In fact all that Arabella Steadham could offer Emerald users was her apology and her word.
But is that enough?
Third Party Viewers aren’t the only ones who receive criticism. While users of official Second Life viewer have no concerns about security, privacy, or ethics, they do have trust issues. Many users anxiously waited for the new elusive Viewer 2 while Linden Lab worked on it behind closed doors. When it debuted many were not only disappointed, but annoyed by the changes. In fact, it was these changes that led many to download a third party viewer.
At this year’s Second Life Community Convention (SLCC) Linden Lab announced several significant changes including Project Snowstorm. Project Snowstorm hopes not only to improve the viewer, but CEO Philip Rosedale says that the Lab wants to “win back the lead”, and have the best viewer overall. With Emerald users wary of the Emerald viewer, Linden Lab is positioned to do just that, but first they will also have to regain user’s trust.
Project Snowstorm is prepared to begin rebuilding that trust by promising transparency and allowing users to participate in the process. It sounds like a good plan, but many users are still skeptical that the Lab will follow through with what they say.
It seems like both Emerald and Linden Lab have a lot of work to do if they want to gain back their users trust.
- “Acta, non verba” - I borrowed this phrase from Crap Mariner who applied it to both Emerald and Linden Lab. Declaring trust does not create trust. It’s not what you say, it’s what you do that counts. If you want your users to trust you, show them by your actions. You are what you do.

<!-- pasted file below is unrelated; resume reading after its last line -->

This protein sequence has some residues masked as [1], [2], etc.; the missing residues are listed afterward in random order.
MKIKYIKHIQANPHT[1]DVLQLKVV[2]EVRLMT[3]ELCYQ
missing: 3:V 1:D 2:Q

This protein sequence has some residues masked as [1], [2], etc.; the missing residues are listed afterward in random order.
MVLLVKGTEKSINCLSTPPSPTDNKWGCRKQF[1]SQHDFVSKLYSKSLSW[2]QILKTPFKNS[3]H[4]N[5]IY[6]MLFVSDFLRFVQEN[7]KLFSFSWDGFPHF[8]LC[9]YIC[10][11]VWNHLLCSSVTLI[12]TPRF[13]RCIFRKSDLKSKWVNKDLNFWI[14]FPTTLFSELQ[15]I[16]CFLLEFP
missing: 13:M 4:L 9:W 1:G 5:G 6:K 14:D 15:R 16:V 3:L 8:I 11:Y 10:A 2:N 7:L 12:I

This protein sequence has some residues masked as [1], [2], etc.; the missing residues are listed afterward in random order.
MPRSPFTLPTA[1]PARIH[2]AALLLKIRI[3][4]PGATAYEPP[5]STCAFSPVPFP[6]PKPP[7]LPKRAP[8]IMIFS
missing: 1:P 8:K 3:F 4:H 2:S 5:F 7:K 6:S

- Lead the debate, don’t hide from it – In our new culture of social media, we now have the ability to identify and address potential crises as they surface. Users are listening to what you have to say and are eager to hear your response. Defensive posture implies that you have something to hide. However, when you are silent, others can create the truths about you.
- Be Accountable – Trustworthy messages must come from a trustworthy source. Say what you mean and mean what you say. If you were wrong, or made a mistake, admit it. Give users a way to communicate. Robert Scoble is the perfect example of this. Here’s a guy who is an internet celebrity, worked at Microsoft, has just as many haters as followers, and was willing to put his cell phone number on his website.
Update 2:20pm - This afternoon at I received an email from Linden Lab CEO Philip Rosedale that informed Second Life users of the denial-of-service attack and that Emerald had been removed from the viewer directory. Philip explained that the Lab takes take privacy, safety, and security very seriously and work to protect it. You can read the for email on (which has been posted on the official blog as well) here. I applaud Linden Lab for their action throughout this manner.
As users the ball is back in our court.